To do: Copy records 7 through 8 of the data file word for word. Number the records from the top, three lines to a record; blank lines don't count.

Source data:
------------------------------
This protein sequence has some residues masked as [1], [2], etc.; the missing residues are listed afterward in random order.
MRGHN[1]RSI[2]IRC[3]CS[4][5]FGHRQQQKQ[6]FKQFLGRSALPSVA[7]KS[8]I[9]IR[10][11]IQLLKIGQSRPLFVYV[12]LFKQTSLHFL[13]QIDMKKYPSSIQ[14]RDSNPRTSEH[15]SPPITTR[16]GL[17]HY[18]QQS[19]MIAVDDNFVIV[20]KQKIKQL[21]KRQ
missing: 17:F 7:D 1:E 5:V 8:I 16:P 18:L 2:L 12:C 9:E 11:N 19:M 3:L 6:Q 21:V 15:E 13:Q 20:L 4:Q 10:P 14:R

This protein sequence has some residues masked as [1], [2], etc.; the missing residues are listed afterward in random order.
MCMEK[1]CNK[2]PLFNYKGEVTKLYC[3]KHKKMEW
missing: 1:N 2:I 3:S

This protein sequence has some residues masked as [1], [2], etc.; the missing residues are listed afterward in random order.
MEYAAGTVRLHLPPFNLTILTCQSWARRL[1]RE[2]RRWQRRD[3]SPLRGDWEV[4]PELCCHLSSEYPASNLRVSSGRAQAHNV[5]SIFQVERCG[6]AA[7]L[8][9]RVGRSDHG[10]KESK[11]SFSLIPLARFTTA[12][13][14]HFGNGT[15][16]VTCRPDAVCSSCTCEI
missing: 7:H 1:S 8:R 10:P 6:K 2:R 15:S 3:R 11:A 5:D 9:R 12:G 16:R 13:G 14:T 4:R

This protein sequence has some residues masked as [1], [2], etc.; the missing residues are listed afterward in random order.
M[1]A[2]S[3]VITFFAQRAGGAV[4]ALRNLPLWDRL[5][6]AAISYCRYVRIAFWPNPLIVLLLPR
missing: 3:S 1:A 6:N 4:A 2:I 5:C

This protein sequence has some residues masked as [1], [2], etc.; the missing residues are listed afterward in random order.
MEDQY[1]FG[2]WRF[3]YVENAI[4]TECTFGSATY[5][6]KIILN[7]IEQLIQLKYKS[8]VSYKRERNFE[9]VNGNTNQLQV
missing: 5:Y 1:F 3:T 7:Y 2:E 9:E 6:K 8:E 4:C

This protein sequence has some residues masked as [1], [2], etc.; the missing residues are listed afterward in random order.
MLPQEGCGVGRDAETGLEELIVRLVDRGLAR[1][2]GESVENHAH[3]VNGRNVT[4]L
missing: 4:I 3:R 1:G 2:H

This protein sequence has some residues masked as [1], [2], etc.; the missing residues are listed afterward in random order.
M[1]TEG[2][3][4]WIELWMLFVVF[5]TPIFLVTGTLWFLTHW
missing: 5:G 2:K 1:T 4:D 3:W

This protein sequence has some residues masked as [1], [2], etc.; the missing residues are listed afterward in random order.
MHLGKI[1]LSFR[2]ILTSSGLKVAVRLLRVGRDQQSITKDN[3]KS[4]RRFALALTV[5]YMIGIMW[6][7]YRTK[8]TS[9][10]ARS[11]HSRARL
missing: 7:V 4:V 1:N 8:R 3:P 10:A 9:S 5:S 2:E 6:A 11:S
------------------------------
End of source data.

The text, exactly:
This protein sequence has some residues masked as [1], [2], etc.; the missing residues are listed afterward in random order.
M[1]TEG[2][3][4]WIELWMLFVVF[5]TPIFLVTGTLWFLTHW
missing: 5:G 2:K 1:T 4:D 3:W

This protein sequence has some residues masked as [1], [2], etc.; the missing residues are listed afterward in random order.
MHLGKI[1]LSFR[2]ILTSSGLKVAVRLLRVGRDQQSITKDN[3]KS[4]RRFALALTV[5]YMIGIMW[6][7]YRTK[8]TS[9][10]ARS[11]HSRARL
missing: 7:V 4:V 1:N 8:R 3:P 10:A 9:S 5:S 2:E 6:A 11:S